Same system, but now we’ve added information about changes to the operational environment, like upgrading the version of MySQL that this fictional system uses, increasing the instance size of the AWS EC2 instances that this system runs on, or upgrading the OS kernel. These are all routine tasks when operating a web-based software system running in a public cloud environment, and they should impact the way we think about our software systems. The changes might have been made by the team responsible for deploying changes to code or a team responsible for purely operational work.
Our visualization represents a continuously changing system, both in its software code and the operational environment hosting it. These are both in the team’s control or teams responsible for developing and operating this system, but there is still something missing. What about customers or users of this application? They’re constantly interacting with it in ways that will influence its development and operation. Let’s add more markers (in green this time) that represent significant shifts in how users interact with our application:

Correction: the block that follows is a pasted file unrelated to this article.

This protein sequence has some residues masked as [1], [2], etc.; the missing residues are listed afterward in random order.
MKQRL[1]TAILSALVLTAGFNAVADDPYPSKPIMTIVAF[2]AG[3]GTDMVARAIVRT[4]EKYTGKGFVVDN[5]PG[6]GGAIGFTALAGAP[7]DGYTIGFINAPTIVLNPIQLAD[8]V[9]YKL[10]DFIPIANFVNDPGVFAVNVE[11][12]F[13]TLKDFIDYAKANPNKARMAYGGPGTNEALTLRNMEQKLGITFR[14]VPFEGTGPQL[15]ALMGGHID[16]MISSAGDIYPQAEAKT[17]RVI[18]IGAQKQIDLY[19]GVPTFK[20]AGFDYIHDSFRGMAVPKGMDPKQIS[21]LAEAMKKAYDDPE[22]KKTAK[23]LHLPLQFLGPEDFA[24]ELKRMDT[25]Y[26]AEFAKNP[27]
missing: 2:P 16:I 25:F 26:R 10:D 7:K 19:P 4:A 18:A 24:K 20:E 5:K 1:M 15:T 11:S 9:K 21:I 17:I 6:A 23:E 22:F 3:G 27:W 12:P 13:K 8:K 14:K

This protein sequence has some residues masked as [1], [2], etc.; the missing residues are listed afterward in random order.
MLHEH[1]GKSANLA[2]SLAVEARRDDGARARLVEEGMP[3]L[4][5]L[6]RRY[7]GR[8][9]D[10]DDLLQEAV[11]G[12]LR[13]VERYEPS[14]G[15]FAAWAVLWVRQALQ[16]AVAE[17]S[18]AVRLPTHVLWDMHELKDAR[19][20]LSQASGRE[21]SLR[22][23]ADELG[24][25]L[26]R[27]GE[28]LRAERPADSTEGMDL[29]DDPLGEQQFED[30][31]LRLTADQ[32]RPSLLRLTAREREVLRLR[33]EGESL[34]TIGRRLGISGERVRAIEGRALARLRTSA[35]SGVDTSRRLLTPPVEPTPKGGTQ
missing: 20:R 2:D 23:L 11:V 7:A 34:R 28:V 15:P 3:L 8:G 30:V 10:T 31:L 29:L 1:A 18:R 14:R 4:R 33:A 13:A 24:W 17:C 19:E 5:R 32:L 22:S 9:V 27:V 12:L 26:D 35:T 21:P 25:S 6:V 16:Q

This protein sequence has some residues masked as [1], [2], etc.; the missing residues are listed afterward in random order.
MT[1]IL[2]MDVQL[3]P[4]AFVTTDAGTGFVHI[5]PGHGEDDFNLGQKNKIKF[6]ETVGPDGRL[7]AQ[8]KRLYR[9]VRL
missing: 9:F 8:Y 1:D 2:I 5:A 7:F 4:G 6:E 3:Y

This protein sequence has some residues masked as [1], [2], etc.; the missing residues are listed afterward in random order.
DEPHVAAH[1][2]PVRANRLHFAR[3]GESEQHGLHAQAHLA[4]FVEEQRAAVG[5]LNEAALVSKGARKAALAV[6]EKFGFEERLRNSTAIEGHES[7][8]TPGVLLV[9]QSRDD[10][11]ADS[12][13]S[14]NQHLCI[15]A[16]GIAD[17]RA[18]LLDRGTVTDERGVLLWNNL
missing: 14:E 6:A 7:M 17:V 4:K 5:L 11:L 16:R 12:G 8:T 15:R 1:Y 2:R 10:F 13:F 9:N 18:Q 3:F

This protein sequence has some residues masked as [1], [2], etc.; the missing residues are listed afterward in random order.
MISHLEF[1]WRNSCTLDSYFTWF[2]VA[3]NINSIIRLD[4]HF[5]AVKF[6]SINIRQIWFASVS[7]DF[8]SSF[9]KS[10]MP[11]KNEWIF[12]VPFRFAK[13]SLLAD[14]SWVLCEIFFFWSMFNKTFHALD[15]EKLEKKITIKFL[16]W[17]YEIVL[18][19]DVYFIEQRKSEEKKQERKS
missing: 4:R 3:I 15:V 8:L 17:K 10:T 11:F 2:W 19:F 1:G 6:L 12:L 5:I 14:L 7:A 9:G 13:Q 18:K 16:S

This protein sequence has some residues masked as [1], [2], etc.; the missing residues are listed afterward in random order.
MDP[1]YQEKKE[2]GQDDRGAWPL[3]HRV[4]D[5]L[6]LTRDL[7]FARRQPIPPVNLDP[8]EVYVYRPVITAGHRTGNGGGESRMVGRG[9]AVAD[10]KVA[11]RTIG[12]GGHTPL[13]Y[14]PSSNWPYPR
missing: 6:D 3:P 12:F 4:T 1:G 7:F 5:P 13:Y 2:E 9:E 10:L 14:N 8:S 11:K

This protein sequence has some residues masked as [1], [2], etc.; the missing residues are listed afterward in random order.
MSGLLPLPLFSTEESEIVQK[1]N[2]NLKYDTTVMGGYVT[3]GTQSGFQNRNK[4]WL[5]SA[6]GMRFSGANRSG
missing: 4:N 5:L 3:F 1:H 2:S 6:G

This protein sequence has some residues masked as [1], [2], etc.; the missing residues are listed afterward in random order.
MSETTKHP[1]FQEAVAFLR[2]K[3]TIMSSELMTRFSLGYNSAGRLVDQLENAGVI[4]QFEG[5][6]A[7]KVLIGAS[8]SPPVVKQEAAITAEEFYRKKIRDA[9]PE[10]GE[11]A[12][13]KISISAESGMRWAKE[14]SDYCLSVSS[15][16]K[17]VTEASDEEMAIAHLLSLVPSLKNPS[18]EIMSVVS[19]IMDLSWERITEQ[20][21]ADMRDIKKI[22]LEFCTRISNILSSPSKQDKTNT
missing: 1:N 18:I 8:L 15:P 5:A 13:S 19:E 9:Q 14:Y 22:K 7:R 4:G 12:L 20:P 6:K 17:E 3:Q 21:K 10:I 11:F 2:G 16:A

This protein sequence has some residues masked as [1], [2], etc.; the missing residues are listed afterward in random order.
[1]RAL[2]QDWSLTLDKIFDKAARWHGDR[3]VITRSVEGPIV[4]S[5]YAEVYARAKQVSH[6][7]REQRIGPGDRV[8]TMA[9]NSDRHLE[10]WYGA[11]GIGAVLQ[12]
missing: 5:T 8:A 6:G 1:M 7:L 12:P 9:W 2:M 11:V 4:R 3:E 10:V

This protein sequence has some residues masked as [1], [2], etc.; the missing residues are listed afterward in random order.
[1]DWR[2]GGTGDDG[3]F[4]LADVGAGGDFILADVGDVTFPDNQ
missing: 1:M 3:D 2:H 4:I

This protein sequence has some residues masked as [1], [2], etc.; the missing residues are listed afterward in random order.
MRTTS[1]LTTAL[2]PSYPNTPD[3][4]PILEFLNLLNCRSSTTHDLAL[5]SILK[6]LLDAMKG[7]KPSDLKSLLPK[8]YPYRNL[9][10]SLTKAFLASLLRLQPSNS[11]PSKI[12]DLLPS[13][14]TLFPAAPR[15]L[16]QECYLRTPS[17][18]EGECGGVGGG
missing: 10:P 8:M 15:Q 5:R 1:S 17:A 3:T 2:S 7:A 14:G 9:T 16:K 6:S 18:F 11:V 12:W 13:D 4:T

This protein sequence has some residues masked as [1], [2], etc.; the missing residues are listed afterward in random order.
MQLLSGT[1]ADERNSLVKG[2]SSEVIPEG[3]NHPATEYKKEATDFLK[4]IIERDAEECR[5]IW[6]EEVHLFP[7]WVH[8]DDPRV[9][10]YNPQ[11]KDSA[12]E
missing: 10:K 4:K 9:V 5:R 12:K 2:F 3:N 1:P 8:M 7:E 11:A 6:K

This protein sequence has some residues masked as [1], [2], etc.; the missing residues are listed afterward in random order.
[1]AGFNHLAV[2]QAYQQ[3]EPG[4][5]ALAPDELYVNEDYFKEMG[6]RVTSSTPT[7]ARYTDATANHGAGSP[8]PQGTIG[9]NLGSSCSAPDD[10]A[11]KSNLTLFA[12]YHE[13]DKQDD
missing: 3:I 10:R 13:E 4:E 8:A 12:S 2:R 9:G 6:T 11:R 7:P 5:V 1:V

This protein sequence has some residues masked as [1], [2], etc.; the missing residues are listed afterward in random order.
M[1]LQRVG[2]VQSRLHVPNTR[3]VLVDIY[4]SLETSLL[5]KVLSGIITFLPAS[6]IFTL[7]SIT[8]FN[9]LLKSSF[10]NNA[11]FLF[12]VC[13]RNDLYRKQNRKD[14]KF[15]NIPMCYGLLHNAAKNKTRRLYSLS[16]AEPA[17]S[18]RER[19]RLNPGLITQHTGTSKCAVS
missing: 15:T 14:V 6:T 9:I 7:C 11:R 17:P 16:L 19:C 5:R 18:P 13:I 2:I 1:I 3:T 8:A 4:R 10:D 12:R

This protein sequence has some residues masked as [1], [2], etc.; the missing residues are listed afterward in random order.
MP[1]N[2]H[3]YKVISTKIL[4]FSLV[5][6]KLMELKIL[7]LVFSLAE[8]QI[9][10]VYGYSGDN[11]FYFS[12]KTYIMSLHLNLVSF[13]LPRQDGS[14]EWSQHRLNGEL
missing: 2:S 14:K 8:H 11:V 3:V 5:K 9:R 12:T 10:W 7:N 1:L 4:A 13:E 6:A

Now that we’ve added humans to our timeline, we can see more of the story. Through this lens, it might become apparent that specific changes in user behavior may have motivated some of the operational changes. The ten-fold increase in average requests per second was probably a motivator in increasing the instance sizes. Or was it? The only people who can answer that are the humans who did the work, and we haven’t added them yet. Let’s add staffing changes to the team or teams responsible for this system. We’ll add these as purple markers: